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Becoming Your Own Personal Trainer

By: Corinna Underwood - Updated: 1 Aug 2012 | comments*Discuss
Flow Burnout Focus Stress Optimum Stress

Flow is the state of being completely absorbed in the performance and action of your sport. All your attention is focused either on the skills or routine being performed or on the input from your senses relevant to the sport. You are fully focused of the activities being performed, and are not at all self -conscious. You are not evaluating the quality of your own actions, neither are you concerned with distractions such as results, judges, audiences or other people's expectations while you are performing. While your energies are flowing you are not making any conscious decisions or reasoning, you are trusting your body to follow its training. You are in complete control of actions and reactions.

Discovering Your Optimum Stress Level

Where stress is low, you may find that your performance is low because you become bored, lack focus and lack motivation. If this state persists for a long time, then your sport will become tedious, and you will be easily distracted. Where stress levels are too high, your performance will also suffer.

Physical Symptoms of Stress Include:

  • Increase in heart rate
  • Increase in sweating, and a cooler skin as this combines with a reduction in the blood flow to your skin.
  • 'Butterflies' in your stomach
  • Rapid breathing
  • Tense muscles
  • Dry mouth
  • A desire to urinate

Mental Symptoms of Stress Include:

  • Worry
  • Confusion, inability to concentrate or difficulty making decisions
  • Feeling ill or odd
  • Feeling out of control or overwhelmed

Behavioural Symptoms of Stress Include:

  • Talking rapidly
  • Nervous mannerisms: nail biting, foot tapping, increased blinking, twitching, pacing
  • Scowling
  • Yawning

There is a middle zone, at a moderate level of stress, where you will be at your peak performance. If you can keep yourself within this zone, then you will be sufficiently aroused, while not being over-stressed and unhappy. This middle zone of optimum performance is in a different place for all athletes so you have to be prepared to experiment to find your own. How will you know when you're there? Keeping a training log will help. Monitoring your performance will give you a good indication of when you have reached your peak levels. But apart from that, as you probably know already there's a certain feeling that goes along with it; every athlete instinctively knows when they're performing at their best, and when you get that feeling, that's when you're in the zone.

Avoiding Burn Out

Burn-out will normally occur slowly, over a long period of time. It may express itself physically or mentally. Symptoms of burn-out are shown below:
Physical Burn-Out
  • Feelings of intense fatigue
  • Vulnerability to viral infection
  • Immune breakdown

Mental Burn-Out
  • Feeling of lack of control over commitments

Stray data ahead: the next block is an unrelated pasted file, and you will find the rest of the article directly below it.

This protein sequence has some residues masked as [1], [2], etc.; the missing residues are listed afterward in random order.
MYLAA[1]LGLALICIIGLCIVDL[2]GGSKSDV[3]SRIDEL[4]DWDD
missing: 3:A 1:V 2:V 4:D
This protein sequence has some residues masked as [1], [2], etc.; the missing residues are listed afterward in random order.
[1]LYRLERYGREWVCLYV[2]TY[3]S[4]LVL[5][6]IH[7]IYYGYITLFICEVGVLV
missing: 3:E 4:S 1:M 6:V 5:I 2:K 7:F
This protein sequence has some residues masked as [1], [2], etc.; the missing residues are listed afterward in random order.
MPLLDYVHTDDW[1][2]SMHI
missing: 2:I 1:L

• An incorrect belief that you are accomplishing less
  • A growing tendency to think negatively
  • Loss of a sense of purpose and energy

You can avoid physical burnout by keeping the sport fun: intense, difficult training sessions that significantly improve technique should be mixed with lighter, enjoyable sessions that use new skills to good advantage. A relatively slow build-up from off-seasons can be adopted so that your body is not put under excessive stress. You should respect feelings of intense physical fatigue and rest appropriately.

Similarly, you can avoid mental burnout by ensuring that your sport remains fun: there is a limit to your mental energy and you should respect that too. As you get better at your sport, pace yourself accordingly, don't increase your goals unrealistically. Also, remember not to over commit - otherwise you will be in severe danger of burning out as you become unhappy with your situation. Involvement in sport must be fun, otherwise there is no point in doing it.

If you feel that you are in danger of burning out, or are not enjoying your sport, the following points can help you correct the situation:

  • Re-evaluate your goals and prioritise them
  • Evaluate the demands placed on you and see how they fit in with your goals
  • Identify your ability to comfortably meet these demands.
  • If you are over-involved, reduce the commitments that are excessive
  • If people demand too much emotional energy, become more unapproachable and less sympathetic. Involve other people in a supportive role. You owe it to yourself to avoid being bled dry emotionally and physically
  • Learn stress management skills
  • Examine other areas in your life which are generating stress, such as work or family, and try to solve problems and reduce the stress
  • Get the support of your friends and family in reducing stress
  • Ensure that you are following a healthy lifestyle:
  • Get adequate sleep and rest to maintain your energy levels
  • Ensure that you are eating a healthy, balanced diet - bad diet can make you ill or feel bad.
  • Get adequate regular aerobic exercise
  • Limit your caffeine and alcohol intake
  • Perhaps develop alternative activities such as a relaxing hobby to take your mind off problems
  • You're only human: remember that you have a right to pleasure and a right to relaxation

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